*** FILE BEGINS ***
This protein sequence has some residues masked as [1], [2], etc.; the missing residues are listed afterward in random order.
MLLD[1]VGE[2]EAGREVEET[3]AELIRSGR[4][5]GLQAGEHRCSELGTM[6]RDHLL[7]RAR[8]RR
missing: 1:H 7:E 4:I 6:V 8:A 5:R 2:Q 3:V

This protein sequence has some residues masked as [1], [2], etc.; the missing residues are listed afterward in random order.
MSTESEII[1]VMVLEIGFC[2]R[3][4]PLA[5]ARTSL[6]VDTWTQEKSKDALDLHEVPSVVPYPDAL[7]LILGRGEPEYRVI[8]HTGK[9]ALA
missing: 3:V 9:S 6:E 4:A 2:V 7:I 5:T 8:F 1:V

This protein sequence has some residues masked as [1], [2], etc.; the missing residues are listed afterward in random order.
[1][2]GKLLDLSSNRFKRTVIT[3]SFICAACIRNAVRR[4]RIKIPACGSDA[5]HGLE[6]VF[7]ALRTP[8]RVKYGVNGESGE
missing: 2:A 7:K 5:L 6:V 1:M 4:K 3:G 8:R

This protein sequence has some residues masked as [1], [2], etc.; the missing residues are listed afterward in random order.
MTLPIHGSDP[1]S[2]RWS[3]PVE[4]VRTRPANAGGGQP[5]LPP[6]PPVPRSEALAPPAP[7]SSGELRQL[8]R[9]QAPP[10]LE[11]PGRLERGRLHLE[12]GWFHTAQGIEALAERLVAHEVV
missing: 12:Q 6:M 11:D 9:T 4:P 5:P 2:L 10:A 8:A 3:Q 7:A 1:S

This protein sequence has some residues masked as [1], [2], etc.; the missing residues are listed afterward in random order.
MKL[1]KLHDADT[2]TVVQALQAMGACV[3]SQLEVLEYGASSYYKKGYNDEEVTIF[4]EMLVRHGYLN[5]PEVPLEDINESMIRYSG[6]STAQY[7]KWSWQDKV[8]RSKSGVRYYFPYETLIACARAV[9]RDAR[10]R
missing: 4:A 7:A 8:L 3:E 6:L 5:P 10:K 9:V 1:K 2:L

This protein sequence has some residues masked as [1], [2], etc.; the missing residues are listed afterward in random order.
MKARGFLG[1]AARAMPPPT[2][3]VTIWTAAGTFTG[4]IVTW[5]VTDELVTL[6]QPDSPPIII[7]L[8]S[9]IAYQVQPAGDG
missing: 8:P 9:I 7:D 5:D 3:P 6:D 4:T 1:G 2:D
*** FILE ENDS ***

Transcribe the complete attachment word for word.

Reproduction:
This protein sequence has some residues masked as [1], [2], etc.; the missing residues are listed afterward in random order.
MLLD[1]VGE[2]EAGREVEET[3]AELIRSGR[4][5]GLQAGEHRCSELGTM[6]RDHLL[7]RAR[8]RR
missing: 1:H 7:E 4:I 6:V 8:A 5:R 2:Q 3:V

This protein sequence has some residues masked as [1], [2], etc.; the missing residues are listed afterward in random order.
MSTESEII[1]VMVLEIGFC[2]R[3][4]PLA[5]ARTSL[6]VDTWTQEKSKDALDLHEVPSVVPYPDAL[7]LILGRGEPEYRVI[8]HTGK[9]ALA
missing: 3:V 9:S 6:E 4:A 2:V 7:I 5:T 8:F 1:V

This protein sequence has some residues masked as [1], [2], etc.; the missing residues are listed afterward in random order.
[1][2]GKLLDLSSNRFKRTVIT[3]SFICAACIRNAVRR[4]RIKIPACGSDA[5]HGLE[6]VF[7]ALRTP[8]RVKYGVNGESGE
missing: 2:A 7:K 5:L 6:V 1:M 4:K 3:G 8:R

This protein sequence has some residues masked as [1], [2], etc.; the missing residues are listed afterward in random order.
MTLPIHGSDP[1]S[2]RWS[3]PVE[4]VRTRPANAGGGQP[5]LPP[6]PPVPRSEALAPPAP[7]SSGELRQL[8]R[9]QAPP[10]LE[11]PGRLERGRLHLE[12]GWFHTAQGIEALAERLVAHEVV
missing: 12:Q 6:M 11:D 9:T 4:P 5:P 2:L 10:A 8:A 3:Q 7:A 1:S

This protein sequence has some residues masked as [1], [2], etc.; the missing residues are listed afterward in random order.
MKL[1]KLHDADT[2]TVVQALQAMGACV[3]SQLEVLEYGASSYYKKGYNDEEVTIF[4]EMLVRHGYLN[5]PEVPLEDINESMIRYSG[6]STAQY[7]KWSWQDKV[8]RSKSGVRYYFPYETLIACARAV[9]RDAR[10]R
missing: 4:A 7:A 8:L 3:E 6:L 5:P 10:K 9:V 1:K 2:L

This protein sequence has some residues masked as [1], [2], etc.; the missing residues are listed afterward in random order.
MKARGFLG[1]AARAMPPPT[2][3]VTIWTAAGTFTG[4]IVTW[5]VTDELVTL[6]QPDSPPIII[7]L[8]S[9]IAYQVQPAGDG
missing: 8:P 9:I 7:D 5:D 3:P 6:D 4:T 1:G 2:D